Document Detail

Bile duct stone procedures are more frequent in patients with hypothyroidism. A large, registry-based, cohort study in Finland.
MedLine Citation:
PMID:  20030579     Owner:  NLM     Status:  MEDLINE    
OBJECTIVE: Delayed bile flow may induce the formation/accumulation of common bile duct stones (CBDS). Bile flow is delayed in hypothyroidism, partly due to insufficient sphincter of Oddi relaxation. Patients with CBDS have higher incidences of clinical and subclinical hypothyroidism compared to healthy controls and gallbladder stone patients. The aim of this large registry-based study was to investigate the prevalence of CBDS in patients with diagnosed hypothyroidism compared to age-, sex- and living area-adjusted glaucoma (control) patients. MATERIAL AND METHODS: Between 1987 and 2001, all patients with approved Special Medical Coverage (SMC) for hypothyroidism or glaucoma, and without other SMC approvals, were included. The glaucoma (control) cohort was adjusted for age, sex and area of residence. For each patient, onset of SMC, all prescription drugs and treatments for CBDS were noted. RESULTS: A total of 14,334 patients in each group met the inclusion criteria. Thirty-three patients (0.23%) in the hypothyroidism cohort and 23 (0.16%) in the glaucoma cohort had been treated for CBDS (p = 0.018). The groups did not differ in the number of CBDS treatments before the diagnosis of hypothyroidism or glaucoma. However, after the diagnosis of hypothyroidism or glaucoma there were significantly more CBD stone patients in the hypothyroid cohort (n = 25) than in the glaucoma cohort (n = 14) (p < 0.05). CONCLUSIONS: Diagnosed hypothyroidism is a significant risk factor for CBDS. We hypothesize that CBD stone formation begins during the untreated period and develops/matures even after the medication has been initiated, raising the question of the efficiency of treatment in this respect. When treating CBDS patients, one should be aware of the possible hypothyroid background.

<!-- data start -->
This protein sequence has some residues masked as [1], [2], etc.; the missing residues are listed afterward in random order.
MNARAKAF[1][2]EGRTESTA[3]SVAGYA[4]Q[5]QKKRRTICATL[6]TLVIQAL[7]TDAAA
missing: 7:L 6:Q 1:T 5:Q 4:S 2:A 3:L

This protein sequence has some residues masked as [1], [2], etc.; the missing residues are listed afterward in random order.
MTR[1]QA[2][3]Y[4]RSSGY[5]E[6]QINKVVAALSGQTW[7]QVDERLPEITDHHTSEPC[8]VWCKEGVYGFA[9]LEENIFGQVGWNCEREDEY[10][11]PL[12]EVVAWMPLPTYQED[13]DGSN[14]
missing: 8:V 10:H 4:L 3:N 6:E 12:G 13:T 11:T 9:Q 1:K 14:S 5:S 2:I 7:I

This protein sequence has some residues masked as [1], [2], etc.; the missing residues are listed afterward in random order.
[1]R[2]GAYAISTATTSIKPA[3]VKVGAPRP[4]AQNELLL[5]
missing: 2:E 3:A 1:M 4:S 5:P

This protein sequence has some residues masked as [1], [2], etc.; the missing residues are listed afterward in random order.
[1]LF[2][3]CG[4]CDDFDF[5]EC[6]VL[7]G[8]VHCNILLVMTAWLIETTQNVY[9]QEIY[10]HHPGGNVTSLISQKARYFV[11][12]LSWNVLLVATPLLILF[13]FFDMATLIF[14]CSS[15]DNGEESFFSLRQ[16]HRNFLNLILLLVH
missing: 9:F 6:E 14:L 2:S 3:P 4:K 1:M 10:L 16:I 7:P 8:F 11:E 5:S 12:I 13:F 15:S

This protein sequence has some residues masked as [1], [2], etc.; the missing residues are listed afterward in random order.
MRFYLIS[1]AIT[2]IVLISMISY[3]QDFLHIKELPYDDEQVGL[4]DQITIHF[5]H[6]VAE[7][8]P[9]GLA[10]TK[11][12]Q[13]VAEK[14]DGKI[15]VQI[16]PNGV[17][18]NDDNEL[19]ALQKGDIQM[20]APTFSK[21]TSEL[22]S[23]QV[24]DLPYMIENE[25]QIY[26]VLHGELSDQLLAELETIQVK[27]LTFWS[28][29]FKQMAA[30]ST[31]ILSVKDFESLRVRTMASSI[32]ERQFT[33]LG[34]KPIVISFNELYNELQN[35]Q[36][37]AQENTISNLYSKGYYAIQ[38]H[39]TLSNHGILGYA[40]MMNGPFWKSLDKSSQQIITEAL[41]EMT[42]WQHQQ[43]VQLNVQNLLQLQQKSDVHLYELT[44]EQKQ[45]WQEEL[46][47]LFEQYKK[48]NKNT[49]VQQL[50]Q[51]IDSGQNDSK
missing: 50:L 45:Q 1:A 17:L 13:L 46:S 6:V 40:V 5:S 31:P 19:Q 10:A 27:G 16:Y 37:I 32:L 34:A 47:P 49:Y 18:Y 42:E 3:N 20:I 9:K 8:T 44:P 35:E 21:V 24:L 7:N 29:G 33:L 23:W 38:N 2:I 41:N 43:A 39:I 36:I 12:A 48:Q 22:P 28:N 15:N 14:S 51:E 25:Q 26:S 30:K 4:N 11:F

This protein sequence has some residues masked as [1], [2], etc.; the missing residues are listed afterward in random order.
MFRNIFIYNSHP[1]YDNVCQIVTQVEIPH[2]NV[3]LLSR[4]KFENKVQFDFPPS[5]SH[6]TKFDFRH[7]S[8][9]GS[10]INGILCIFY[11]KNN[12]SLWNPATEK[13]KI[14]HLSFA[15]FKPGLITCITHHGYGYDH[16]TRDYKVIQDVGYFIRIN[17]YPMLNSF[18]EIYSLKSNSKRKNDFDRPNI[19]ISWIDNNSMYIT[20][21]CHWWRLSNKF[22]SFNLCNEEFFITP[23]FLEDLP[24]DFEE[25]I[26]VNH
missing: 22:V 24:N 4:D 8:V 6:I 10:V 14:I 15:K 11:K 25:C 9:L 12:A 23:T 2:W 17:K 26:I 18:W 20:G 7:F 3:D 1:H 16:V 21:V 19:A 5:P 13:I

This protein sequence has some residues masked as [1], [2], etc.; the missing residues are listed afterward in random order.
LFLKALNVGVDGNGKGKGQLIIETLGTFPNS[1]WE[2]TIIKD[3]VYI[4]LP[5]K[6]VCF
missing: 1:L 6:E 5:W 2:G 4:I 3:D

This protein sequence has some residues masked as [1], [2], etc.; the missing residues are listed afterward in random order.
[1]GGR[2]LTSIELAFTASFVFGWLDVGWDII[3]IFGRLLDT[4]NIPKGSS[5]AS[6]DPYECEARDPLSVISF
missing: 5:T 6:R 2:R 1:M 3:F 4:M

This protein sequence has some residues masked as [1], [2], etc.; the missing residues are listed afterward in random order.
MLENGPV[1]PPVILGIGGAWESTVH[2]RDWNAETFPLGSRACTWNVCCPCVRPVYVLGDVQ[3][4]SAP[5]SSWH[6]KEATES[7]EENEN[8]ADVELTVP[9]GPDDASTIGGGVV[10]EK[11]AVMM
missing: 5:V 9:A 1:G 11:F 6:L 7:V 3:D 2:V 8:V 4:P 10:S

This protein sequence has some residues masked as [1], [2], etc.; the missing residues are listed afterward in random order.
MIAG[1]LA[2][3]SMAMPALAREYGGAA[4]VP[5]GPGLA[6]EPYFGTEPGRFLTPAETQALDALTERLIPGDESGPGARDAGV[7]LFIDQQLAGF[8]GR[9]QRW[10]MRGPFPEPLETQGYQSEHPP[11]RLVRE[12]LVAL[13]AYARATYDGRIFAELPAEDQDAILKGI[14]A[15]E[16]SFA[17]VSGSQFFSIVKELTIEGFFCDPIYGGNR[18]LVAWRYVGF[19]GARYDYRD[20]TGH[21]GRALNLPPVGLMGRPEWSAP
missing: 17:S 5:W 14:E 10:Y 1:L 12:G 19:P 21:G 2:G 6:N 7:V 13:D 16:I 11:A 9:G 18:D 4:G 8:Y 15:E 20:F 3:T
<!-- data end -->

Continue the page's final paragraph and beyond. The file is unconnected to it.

Johanna Laukkarinen; Juhani Sand; Ville Autio; Isto Nordback
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Publication Detail:
Type:  Comparative Study; Journal Article; Research Support, Non-U.S. Gov't    
Journal Detail:
Title:  Scandinavian journal of gastroenterology     Volume:  45     ISSN:  1502-7708     ISO Abbreviation:  Scand. J. Gastroenterol.     Publication Date:  2010  
Date Detail:
Created Date:  2009-12-24     Completed Date:  2010-03-23     Revised Date:  -    
Medline Journal Info:
Nlm Unique ID:  0060105     Medline TA:  Scand J Gastroenterol     Country:  England    
Other Details:
Languages:  eng     Pagination:  70-4     Citation Subset:  IM    
Department of Gastroenterology and Alimentary Tract Surgery, Tampere University Hospital, Tampere, Finland.
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MeSH Terms
Aged, 80 and over
Cohort Studies
Gallstones / etiology*
Hypothyroidism / complications*
Middle Aged
Risk Factors

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